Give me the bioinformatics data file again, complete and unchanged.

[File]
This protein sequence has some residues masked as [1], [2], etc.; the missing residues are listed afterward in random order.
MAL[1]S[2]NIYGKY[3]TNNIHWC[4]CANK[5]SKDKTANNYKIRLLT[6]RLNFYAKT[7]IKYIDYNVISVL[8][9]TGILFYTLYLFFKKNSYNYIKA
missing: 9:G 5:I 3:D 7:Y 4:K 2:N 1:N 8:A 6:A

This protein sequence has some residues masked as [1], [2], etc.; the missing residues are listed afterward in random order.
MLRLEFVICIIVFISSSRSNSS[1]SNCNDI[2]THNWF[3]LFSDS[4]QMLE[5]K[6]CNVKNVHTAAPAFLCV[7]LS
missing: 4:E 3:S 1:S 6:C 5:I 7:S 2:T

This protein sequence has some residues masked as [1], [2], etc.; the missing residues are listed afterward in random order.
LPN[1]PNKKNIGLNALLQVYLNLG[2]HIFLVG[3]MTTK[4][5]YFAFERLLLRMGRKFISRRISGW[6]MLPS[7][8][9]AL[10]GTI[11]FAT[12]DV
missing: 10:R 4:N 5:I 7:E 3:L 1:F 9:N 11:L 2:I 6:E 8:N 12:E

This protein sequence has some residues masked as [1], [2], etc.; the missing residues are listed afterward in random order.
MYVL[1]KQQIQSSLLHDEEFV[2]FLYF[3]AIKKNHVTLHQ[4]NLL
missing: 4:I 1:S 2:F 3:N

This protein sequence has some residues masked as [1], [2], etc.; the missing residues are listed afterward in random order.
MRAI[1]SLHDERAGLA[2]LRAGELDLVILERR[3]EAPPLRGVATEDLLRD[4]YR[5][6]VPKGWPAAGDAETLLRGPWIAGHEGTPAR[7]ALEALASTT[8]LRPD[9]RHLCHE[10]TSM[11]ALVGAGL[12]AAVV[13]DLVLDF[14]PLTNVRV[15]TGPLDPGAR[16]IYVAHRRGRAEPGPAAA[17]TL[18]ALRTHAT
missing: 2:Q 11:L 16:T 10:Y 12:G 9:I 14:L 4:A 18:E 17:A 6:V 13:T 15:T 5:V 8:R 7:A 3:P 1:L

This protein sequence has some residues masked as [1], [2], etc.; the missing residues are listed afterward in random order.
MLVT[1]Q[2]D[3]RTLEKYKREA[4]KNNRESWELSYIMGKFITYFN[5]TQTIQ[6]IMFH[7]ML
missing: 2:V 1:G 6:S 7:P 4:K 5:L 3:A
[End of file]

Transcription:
This protein sequence has some residues masked as [1], [2], etc.; the missing residues are listed afterward in random order.
MAL[1]S[2]NIYGKY[3]TNNIHWC[4]CANK[5]SKDKTANNYKIRLLT[6]RLNFYAKT[7]IKYIDYNVISVL[8][9]TGILFYTLYLFFKKNSYNYIKA
missing: 9:G 5:I 3:D 7:Y 4:K 2:N 1:N 8:A 6:A

This protein sequence has some residues masked as [1], [2], etc.; the missing residues are listed afterward in random order.
MLRLEFVICIIVFISSSRSNSS[1]SNCNDI[2]THNWF[3]LFSDS[4]QMLE[5]K[6]CNVKNVHTAAPAFLCV[7]LS
missing: 4:E 3:S 1:S 6:C 5:I 7:S 2:T

This protein sequence has some residues masked as [1], [2], etc.; the missing residues are listed afterward in random order.
LPN[1]PNKKNIGLNALLQVYLNLG[2]HIFLVG[3]MTTK[4][5]YFAFERLLLRMGRKFISRRISGW[6]MLPS[7][8][9]AL[10]GTI[11]FAT[12]DV
missing: 10:R 4:N 5:I 7:E 3:L 1:F 9:N 11:L 2:I 6:E 8:N 12:E

This protein sequence has some residues masked as [1], [2], etc.; the missing residues are listed afterward in random order.
MYVL[1]KQQIQSSLLHDEEFV[2]FLYF[3]AIKKNHVTLHQ[4]NLL
missing: 4:I 1:S 2:F 3:N

This protein sequence has some residues masked as [1], [2], etc.; the missing residues are listed afterward in random order.
MRAI[1]SLHDERAGLA[2]LRAGELDLVILERR[3]EAPPLRGVATEDLLRD[4]YR[5][6]VPKGWPAAGDAETLLRGPWIAGHEGTPAR[7]ALEALASTT[8]LRPD[9]RHLCHE[10]TSM[11]ALVGAGL[12]AAVV[13]DLVLDF[14]PLTNVRV[15]TGPLDPGAR[16]IYVAHRRGRAEPGPAAA[17]TL[18]ALRTHAT
missing: 2:Q 11:L 16:T 10:Y 12:G 9:I 14:L 4:A 18:E 17:A 6:V 13:T 15:T 5:V 8:R 7:A 3:P 1:L

This protein sequence has some residues masked as [1], [2], etc.; the missing residues are listed afterward in random order.
MLVT[1]Q[2]D[3]RTLEKYKREA[4]KNNRESWELSYIMGKFITYFN[5]TQTIQ[6]IMFH[7]ML
missing: 2:V 1:G 6:S 7:P 4:K 5:L 3:A